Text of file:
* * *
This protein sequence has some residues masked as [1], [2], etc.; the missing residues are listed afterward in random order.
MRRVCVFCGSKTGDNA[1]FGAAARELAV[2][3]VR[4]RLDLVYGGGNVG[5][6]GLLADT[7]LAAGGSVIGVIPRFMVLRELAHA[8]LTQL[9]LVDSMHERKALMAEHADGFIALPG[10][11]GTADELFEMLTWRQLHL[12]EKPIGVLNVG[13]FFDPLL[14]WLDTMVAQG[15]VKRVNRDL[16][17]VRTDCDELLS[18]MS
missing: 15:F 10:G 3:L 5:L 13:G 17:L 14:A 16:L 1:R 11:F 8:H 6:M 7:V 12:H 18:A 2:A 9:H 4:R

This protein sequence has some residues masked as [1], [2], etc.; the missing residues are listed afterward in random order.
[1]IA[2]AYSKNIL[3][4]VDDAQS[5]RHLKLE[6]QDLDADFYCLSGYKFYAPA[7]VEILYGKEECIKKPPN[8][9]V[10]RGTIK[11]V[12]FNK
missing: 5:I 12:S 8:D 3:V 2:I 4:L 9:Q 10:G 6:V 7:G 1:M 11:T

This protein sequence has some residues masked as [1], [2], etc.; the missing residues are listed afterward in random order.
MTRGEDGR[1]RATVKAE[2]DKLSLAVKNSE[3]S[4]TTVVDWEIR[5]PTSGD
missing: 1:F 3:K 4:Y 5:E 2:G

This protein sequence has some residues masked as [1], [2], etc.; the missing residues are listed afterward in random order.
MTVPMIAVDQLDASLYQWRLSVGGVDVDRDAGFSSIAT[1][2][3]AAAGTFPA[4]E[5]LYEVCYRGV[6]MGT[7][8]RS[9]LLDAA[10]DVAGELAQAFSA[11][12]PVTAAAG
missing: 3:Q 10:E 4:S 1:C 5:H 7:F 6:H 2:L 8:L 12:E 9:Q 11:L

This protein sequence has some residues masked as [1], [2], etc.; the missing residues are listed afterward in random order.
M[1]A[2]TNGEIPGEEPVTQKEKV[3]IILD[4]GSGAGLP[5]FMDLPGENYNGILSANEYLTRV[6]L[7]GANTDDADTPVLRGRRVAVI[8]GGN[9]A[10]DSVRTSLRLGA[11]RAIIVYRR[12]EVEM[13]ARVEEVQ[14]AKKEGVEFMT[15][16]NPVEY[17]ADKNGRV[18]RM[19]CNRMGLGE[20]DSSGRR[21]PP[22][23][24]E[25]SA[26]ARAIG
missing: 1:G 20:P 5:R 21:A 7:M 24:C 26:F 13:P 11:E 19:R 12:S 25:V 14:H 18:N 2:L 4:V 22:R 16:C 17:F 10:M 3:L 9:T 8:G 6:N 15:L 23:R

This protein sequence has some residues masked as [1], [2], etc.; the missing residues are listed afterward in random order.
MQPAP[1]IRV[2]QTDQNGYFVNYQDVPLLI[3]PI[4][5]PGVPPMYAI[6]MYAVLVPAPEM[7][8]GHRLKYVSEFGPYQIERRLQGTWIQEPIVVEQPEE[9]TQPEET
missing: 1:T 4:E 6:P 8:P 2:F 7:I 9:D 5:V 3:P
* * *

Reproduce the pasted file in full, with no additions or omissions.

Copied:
This protein sequence has some residues masked as [1], [2], etc.; the missing residues are listed afterward in random order.
MRRVCVFCGSKTGDNA[1]FGAAARELAV[2][3]VR[4]RLDLVYGGGNVG[5][6]GLLADT[7]LAAGGSVIGVIPRFMVLRELAHA[8]LTQL[9]LVDSMHERKALMAEHADGFIALPG[10][11]GTADELFEMLTWRQLHL[12]EKPIGVLNVG[13]FFDPLL[14]WLDTMVAQG[15]VKRVNRDL[16][17]VRTDCDELLS[18]MS
missing: 15:F 10:G 3:L 5:L 13:G 17:L 14:A 16:L 1:R 11:F 8:H 6:M 7:V 12:H 18:A 2:A 9:H 4:R

This protein sequence has some residues masked as [1], [2], etc.; the missing residues are listed afterward in random order.
[1]IA[2]AYSKNIL[3][4]VDDAQS[5]RHLKLE[6]QDLDADFYCLSGYKFYAPA[7]VEILYGKEECIKKPPN[8][9]V[10]RGTIK[11]V[12]FNK
missing: 5:I 12:S 8:D 3:V 2:I 4:L 9:Q 10:G 6:V 7:G 1:M 11:T

This protein sequence has some residues masked as [1], [2], etc.; the missing residues are listed afterward in random order.
MTRGEDGR[1]RATVKAE[2]DKLSLAVKNSE[3]S[4]TTVVDWEIR[5]PTSGD
missing: 1:F 3:K 4:Y 5:E 2:G

This protein sequence has some residues masked as [1], [2], etc.; the missing residues are listed afterward in random order.
MTVPMIAVDQLDASLYQWRLSVGGVDVDRDAGFSSIAT[1][2][3]AAAGTFPA[4]E[5]LYEVCYRGV[6]MGT[7][8]RS[9]LLDAA[10]DVAGELAQAFSA[11][12]PVTAAAG
missing: 3:Q 10:E 4:S 1:C 5:H 7:F 6:H 2:L 8:L 12:E 9:Q 11:L

This protein sequence has some residues masked as [1], [2], etc.; the missing residues are listed afterward in random order.
M[1]A[2]TNGEIPGEEPVTQKEKV[3]IILD[4]GSGAGLP[5]FMDLPGENYNGILSANEYLTRV[6]L[7]GANTDDADTPVLRGRRVAVI[8]GGN[9]A[10]DSVRTSLRLGA[11]RAIIVYRR[12]EVEM[13]ARVEEVQ[14]AKKEGVEFMT[15][16]NPVEY[17]ADKNGRV[18]RM[19]CNRMGLGE[20]DSSGRR[21]PP[22][23][24]E[25]SA[26]ARAIG
missing: 1:G 20:P 5:R 21:A 7:M 24:C 26:F 13:P 11:E 19:R 12:S 25:V 14:H 18:N 2:L 4:V 22:R 16:C 17:F 10:M 3:L 9:T 8:G 6:N 15:L 23:R

This protein sequence has some residues masked as [1], [2], etc.; the missing residues are listed afterward in random order.
MQPAP[1]IRV[2]QTDQNGYFVNYQDVPLLI[3]PI[4][5]PGVPPMYAI[6]MYAVLVPAPEM[7][8]GHRLKYVSEFGPYQIERRLQGTWIQEPIVVEQPEE[9]TQPEET
missing: 1:T 4:E 6:P 8:P 2:F 7:I 9:D 5:V 3:P